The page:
There are four easy steps to becoming a racehorse owner. First of all, consider what kind of owner you want to be - do you want to own the horse outright or jointly? You can join a partnership or a syndicate with some friends, or even become a member of a club and get a taste of what being an owner is all about.
Then you'll need to think about the horse you're buying, where to find help and what to look out for when you choose. Choosing your horse is where the real fun starts. Then you'll need to pick the right trainer for you and your horse - and weigh up some of the costs involved. Then have some fun choosing a name and selecting the colours that everyone will see on the racecourse. Now you're all set for the ride of a lifetime as part of a special body of people for whom racing is more than just a day at the races.
But first of all, find a horse to suit your pocket. Whether you decide to be a sole owner or one of many, there are several ways to get started.
The ultimate dream is probably to own your own racehorse. It’s the most expensive option - but you’re in control. The excitement of choosing the horse, the name and the silks is yours alone.
You’ll choose the trainer, help select when and where your horse runs, as well as the jockey. There’ll be no rotating of race day owners’ privileges and the spotlight will be on you in the Winner’s Enclosure. You’ll benefit in the horse’s appreciating value - and of course there’s all that prize money you won’t have to share!
For more information, visit the Racehorse Owners' Association website.
If you choose to share the cost, there’s no reason for that to dilute the thrill of racehorse ownership. Sharing the pleasure, anticipation and drama with others can make the experience even headier!
Partnerships and Syndicates are a popular way to get involved in the delights of ownership. There’s no better way to cement bonds between friends or colleagues – or to make new friends among other racing fans.
You can choose Joint Ownership, consisting of between 2 and 12 people, or a Racing Partnership, consisting of between 2 and 20 people.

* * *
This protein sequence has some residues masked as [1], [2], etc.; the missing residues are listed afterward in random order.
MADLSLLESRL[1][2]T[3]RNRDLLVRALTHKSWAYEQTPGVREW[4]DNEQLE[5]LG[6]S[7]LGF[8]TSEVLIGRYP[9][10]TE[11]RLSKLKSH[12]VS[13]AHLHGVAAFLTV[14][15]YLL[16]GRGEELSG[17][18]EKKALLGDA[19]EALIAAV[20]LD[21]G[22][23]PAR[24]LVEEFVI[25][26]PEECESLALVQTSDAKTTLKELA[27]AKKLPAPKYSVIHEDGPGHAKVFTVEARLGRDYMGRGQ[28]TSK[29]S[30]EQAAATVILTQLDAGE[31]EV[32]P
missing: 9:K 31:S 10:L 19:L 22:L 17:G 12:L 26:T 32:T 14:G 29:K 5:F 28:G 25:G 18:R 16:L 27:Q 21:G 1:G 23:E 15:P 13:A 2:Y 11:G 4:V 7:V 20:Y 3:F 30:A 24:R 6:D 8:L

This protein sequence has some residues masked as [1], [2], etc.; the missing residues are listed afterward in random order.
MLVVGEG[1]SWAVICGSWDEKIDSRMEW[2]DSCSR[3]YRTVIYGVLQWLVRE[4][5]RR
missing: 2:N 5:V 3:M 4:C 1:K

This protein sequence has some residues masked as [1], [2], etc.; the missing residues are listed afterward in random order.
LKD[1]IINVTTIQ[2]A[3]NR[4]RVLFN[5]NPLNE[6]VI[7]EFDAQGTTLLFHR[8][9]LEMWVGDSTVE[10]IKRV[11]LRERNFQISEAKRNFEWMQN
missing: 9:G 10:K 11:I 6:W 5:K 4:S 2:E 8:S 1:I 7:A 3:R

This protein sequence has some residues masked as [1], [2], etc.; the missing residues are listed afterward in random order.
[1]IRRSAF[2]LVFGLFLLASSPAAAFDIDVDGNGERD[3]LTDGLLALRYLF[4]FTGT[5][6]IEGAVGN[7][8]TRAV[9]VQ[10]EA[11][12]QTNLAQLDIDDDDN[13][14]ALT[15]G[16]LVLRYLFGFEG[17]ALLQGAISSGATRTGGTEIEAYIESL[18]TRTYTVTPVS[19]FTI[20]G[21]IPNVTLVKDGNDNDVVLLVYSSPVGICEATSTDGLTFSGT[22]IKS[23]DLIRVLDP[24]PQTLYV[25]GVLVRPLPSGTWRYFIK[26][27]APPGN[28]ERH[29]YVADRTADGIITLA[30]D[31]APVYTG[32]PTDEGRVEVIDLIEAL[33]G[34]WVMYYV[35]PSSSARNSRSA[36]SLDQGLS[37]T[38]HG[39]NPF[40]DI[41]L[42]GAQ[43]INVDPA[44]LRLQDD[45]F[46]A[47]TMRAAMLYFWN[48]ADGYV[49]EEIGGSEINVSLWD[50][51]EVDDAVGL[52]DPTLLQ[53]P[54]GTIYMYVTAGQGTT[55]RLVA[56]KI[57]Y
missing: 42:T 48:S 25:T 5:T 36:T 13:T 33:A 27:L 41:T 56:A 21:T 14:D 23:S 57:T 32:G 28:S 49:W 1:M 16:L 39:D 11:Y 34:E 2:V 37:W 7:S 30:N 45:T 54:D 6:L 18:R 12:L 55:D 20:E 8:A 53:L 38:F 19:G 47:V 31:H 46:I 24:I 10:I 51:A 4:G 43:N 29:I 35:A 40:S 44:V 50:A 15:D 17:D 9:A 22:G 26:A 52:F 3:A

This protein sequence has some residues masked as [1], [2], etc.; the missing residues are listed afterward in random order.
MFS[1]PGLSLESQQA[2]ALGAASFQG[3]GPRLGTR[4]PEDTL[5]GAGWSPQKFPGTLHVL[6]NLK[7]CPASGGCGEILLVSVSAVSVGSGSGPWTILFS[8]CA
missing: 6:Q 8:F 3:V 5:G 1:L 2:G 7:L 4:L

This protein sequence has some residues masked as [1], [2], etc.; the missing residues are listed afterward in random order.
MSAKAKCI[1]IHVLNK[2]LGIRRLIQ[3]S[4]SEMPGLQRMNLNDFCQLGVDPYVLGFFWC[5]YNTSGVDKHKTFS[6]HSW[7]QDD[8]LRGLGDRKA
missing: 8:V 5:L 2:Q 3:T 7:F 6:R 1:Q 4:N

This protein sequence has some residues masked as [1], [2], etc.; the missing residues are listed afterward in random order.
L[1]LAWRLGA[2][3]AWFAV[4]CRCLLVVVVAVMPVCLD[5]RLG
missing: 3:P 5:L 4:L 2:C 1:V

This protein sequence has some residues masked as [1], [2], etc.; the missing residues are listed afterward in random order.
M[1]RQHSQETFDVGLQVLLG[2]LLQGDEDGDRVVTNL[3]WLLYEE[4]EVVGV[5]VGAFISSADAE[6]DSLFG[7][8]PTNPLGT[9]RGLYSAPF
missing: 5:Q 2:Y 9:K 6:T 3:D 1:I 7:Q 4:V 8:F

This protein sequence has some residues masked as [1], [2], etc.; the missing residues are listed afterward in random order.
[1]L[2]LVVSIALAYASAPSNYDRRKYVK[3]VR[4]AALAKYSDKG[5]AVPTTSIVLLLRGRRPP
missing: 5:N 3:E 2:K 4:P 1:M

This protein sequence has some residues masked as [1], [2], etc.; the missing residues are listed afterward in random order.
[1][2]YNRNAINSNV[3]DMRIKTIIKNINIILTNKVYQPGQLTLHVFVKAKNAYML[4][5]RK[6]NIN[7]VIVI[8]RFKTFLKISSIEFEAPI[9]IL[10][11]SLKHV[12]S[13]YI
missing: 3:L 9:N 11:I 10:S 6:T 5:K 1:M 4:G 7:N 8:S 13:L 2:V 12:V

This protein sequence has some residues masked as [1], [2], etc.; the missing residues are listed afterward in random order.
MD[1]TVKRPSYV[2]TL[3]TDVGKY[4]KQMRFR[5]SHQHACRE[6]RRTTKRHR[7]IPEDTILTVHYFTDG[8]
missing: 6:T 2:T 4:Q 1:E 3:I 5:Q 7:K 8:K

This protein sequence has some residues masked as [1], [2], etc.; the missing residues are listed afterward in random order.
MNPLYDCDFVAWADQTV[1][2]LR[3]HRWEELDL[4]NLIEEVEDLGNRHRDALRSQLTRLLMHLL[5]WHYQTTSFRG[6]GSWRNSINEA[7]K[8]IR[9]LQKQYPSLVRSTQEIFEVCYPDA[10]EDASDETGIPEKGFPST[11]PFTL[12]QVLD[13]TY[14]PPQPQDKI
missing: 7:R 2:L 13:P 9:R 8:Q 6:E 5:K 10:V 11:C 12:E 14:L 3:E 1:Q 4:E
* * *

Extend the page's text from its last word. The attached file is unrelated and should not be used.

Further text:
Many Racing Partnerships and Syndicates are managed by trainers, who usually become co-owners themselves. They deal with the hassle of paperwork and the day-to-day upkeep of the horse – leaving you free to enjoy the fun! For more information on the different ways that co-ownership can be registered please visit the ROA website or call the Ownership helpdesk at Weatherbys on 01933 440077.
You could also join a professional partnership, which charges a management fee for carrying out all the administration.
For information about joining an existing partnership, go to the British Horseracing Authority’s relevant website page or visit the Racing Syndicates and Clubs Association website.
If you are thinking of setting up a Racing Partnership then the ROA has more information here.
Company Ownership is where the horse is owned by the company’s shareholders, with a registered agent acting on its behalf. The horse could even run in the company’s colours and under a company name!
If you’re unsure about whether the long-term commitment of racehorse ownership is for you, leasing might be the answer. It allows you to sample the buzz of an owner’s life without the initial outlay of buying a horse.
You can lease a horse for just one race or for a set period. You’ll pay for its running costs during that time and, in return, you receive an agreed share of the prize money.
It’s important both sides are clear (in writing) about the precise lease period, the split of any prize money, what happens if the horse’s form disappoints and any exceptional costs. At the end of the lease period the horse returns to the legal owner.
If you fancy the perks of racehorse ownership - like visiting the horse’s stables and watching it run - but aren’t so keen on the cost and responsibility, Racing Clubs could be ideal.
They’re a great introduction to racehorse ownership, because you receive all the benefits of being involved with the horse, but the day-to-day decisions are taken by a racing manager.
You won’t necessarily be the owner, as that ownership stays with the Racing Club, but you may receive a share of any prize money. You usually pay a one-off annual fee. For more information, go to the Racing Syndicates and Clubs Association website.